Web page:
Solenoid Engine with Woodworking Chops

Simple, elegant, and well executed. This solenoid engine build is everything we’ve come to love about [Matthias Wandel]’s work. If you don’t recognize his name you probably remember the name of his site: Wood Gears.

In what feels like an afternoon project he put together a solenoid engine. It translates the linear motion of a small solenoid into the circular motion of a flywheel. The only specialized part in this hack is the solenoid. It has a pretty long throw and includes a hinge pin at the end.

The rest is crafted mostly of wood — it is admirable how he uses that table saw like a surgeon uses a scalpel. The wooden components include a base, flywheel, very interesting bearing blocks, and a few mounting brackets to hold everything in just the right place. Add to this a coat hanger for the cam shaft, the internals of a terminal strip for the cam, some heavy gauge wire, and you’re in business. The latter two make up a clever electrical switch that synchronizes the drive of the solenoid with the flywheel.

It’s amusing to hear [Matthias] mention that this engine isn’t very practical. We still think the project has merit — it’s great for learning about how simple an engine can be, and for developing an intuitive appreciation for how great commercially available motors and engines actually are. Plus, if you can mimic these fabrication techniques you can build anything. Great work on this one [Matthias], another thing of beauty!

Check out his video below, then go back and check out his air-powered engine and of course, a hack that actually uses wood gears.

[via /r/electronics]

28 thoughts on “Solenoid Engine with Woodworking Chops

      1. Don’t see anything there that you can’t do with hand tools and a vice, a bit more slowly, but sometimes what you lose in time to cut or drill, you make up for in not setting machines up for small jobs.

  1. Alright, I’ll be “the guy.”
    Isn’t this a motor and not an engine? I know the terms are commonly used interchangeably but since this is a site more technical than most shouldn’t we call this by its true name here, a “motor?”

        1. But a computer is someONE who is adept at performing mathematical calculations rapidly, why would they need a shield to keep getting from splattered by horses hooves while they are at their desk?

    1. Oh, the motor/engine argument. I haven’t seen this one in a while.

      Hackaday community, you always surprise me. Just when I think something is settled, someone drags it back up from the depths. It’s comforting, really, like an old sweater made entirely out of pedantry.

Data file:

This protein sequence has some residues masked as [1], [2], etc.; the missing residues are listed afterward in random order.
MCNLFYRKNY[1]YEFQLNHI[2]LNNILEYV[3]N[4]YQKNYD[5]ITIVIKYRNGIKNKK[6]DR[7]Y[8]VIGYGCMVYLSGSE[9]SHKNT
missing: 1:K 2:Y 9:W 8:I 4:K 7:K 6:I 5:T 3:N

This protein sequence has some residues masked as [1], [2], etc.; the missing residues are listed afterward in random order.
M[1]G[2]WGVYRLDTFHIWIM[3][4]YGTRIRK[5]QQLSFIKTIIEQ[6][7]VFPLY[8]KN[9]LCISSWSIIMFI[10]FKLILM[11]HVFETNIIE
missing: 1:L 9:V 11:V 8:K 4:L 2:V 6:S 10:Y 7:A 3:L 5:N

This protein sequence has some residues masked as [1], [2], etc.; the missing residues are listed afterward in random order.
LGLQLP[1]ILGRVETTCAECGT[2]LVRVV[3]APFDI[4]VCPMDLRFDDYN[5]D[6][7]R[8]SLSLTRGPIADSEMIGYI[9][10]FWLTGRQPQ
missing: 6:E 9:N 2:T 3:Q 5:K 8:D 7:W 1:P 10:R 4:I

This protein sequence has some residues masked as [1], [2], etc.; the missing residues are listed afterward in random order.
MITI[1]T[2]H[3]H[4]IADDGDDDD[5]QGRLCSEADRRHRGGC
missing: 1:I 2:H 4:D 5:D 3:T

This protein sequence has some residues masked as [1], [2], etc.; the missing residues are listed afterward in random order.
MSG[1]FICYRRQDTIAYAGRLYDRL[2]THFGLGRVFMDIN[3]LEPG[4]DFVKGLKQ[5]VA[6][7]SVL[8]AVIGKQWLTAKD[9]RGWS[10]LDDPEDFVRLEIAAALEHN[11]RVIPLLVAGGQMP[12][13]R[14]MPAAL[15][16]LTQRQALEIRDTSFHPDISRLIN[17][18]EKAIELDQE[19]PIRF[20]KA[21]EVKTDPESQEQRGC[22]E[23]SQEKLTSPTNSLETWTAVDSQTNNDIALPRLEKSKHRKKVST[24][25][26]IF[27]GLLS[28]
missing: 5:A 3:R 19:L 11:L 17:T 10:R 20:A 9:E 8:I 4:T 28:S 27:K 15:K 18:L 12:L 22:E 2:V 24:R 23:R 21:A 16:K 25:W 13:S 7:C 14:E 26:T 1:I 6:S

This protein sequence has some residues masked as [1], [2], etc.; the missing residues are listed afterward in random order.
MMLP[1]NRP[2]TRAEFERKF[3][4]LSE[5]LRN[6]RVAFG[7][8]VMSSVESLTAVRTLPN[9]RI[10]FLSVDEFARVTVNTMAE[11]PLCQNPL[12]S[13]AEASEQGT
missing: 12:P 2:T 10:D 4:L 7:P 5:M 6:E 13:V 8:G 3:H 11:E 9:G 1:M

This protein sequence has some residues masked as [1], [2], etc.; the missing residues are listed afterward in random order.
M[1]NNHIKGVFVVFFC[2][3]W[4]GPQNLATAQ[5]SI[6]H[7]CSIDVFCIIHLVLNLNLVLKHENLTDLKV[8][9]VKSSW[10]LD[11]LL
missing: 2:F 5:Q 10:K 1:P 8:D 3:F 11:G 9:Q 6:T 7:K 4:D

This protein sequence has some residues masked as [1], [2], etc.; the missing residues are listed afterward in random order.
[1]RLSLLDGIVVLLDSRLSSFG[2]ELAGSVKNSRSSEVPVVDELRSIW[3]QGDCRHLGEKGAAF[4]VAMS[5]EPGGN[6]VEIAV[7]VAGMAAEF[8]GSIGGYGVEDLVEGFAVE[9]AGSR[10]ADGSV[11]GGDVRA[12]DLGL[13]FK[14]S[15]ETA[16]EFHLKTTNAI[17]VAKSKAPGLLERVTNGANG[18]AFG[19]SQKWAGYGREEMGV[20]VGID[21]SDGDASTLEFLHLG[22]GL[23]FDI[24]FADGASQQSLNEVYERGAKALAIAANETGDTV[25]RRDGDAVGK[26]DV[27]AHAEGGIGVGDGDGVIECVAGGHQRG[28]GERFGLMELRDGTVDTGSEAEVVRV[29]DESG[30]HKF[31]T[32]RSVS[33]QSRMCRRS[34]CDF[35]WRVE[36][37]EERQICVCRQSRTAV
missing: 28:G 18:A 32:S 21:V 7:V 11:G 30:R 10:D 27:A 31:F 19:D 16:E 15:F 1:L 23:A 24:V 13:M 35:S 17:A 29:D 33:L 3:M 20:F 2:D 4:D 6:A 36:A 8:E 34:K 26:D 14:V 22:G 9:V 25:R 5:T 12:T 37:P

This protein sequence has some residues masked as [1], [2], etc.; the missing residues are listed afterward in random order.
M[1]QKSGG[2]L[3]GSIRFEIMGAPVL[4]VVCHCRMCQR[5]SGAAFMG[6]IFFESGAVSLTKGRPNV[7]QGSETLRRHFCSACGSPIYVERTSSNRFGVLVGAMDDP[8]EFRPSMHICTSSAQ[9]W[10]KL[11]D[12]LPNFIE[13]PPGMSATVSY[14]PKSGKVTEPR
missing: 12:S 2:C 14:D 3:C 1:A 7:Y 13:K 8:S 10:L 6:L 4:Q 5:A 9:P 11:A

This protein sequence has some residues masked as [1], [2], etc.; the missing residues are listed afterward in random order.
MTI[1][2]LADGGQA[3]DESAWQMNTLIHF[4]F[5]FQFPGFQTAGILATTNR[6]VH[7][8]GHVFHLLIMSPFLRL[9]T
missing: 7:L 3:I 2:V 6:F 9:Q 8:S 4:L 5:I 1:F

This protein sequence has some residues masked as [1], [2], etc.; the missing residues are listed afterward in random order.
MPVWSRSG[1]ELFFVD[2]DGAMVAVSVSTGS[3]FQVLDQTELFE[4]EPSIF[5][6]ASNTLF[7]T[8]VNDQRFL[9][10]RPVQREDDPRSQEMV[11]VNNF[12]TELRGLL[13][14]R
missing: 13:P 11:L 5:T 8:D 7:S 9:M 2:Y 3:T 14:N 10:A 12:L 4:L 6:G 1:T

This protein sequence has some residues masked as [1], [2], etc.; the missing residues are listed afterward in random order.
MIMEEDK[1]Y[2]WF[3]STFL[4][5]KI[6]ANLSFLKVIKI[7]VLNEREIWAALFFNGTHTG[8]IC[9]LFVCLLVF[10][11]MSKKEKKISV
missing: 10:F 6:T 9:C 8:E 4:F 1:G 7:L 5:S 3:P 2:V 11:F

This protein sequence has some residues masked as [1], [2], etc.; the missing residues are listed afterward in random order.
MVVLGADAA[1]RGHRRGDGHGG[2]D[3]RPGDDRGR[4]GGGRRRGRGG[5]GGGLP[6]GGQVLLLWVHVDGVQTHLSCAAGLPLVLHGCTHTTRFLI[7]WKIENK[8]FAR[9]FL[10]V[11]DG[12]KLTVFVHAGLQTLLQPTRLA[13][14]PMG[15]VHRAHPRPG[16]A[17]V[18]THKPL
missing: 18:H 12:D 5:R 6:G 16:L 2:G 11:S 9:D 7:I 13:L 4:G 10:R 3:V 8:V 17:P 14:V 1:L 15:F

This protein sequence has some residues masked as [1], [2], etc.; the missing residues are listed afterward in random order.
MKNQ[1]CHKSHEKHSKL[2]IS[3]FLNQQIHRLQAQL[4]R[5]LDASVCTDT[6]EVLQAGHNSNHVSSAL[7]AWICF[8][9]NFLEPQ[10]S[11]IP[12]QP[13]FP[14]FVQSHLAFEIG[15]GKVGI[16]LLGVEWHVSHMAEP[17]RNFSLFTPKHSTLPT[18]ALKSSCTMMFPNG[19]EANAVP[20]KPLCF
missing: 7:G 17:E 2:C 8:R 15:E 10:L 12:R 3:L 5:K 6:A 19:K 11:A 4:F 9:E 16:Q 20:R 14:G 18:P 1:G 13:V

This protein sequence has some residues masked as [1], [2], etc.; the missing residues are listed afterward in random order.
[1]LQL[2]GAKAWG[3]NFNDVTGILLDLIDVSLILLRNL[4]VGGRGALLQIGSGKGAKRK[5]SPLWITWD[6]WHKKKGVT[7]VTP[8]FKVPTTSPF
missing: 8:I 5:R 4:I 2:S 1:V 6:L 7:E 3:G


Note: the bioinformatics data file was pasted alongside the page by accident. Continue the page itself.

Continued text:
1. OK, I’ll reluctantly give some fuel for the fire.

          Engine vs. motor: The answer I’ve settled on is that usage is by convention. As far as I have been able to determine, there is no universal definition or way to classify a device as one or the either. Traditionally, engine is a “clever mechanism” (hence “siege engine”) while is a motor “that what gives motion”. These definitions are vague and overlap and have so far resisted our technical and engineering urge to have a clear and concise procedure to classify mechanisms as one or the other despite ongoing attempts.

          A classic example is “rocket motor” vs. “rocket engine”. Rocket scientists themselves disagree on which term is “correct” and so both are used and are valid.

          So is this project an engine or motor? Devices that convert electricity to rotary motion have traditionally been called “motors”. However the reciprocal action in this project is highly reminiscent of piston-based combustion engines and arguably a “clever mechanism” so “solenoid engine” seems fitting as well.

          Bottom line for me? Both terms “solenoid motor” and “solenoid engine” are correct. I *slightly* prefer “solenoid motor” because of tradition *but* it really doesn’t matter because I understand what kind of device being referenced with either term.

          1. IMO you can have solid fuel rocket motors and liquid fuel rocket engines, because latter likely to have moving parts like pumps and valves. This doesn’t of course explain civil engineering where everything is supposed to remain where you built it.

    2. i don’t know, but maybe you should post this question on some linguistic forum ?
      or to put it in other words: who cares ?
      when you understand what someone want to say -> mission accomplished. Every further discussion about linguistic details is just an “intellectual” way for trolling.

  2. Both terms “engine” and “motor” were used in the great video which is the reason I brought it up. Engine was used when describing the clever mechanism and motor to refer to the end result. I wondered if it was on purpose.
    I appreciate the sharing of the thought process of the build and the nod to the classic marine use of Lignum Vitae for the bearings. The brushes were simple and effective. Adding the curves was interesting.

    1. Lignum Vitae is a heck of a wood. I made a couple pens out of it, no matter how sharp my tools were, i was just barely grinding out a chip from it. Been looking for it in larger pieces for bearing use- I think it would be a lot of fun. Also, it smells terrific.

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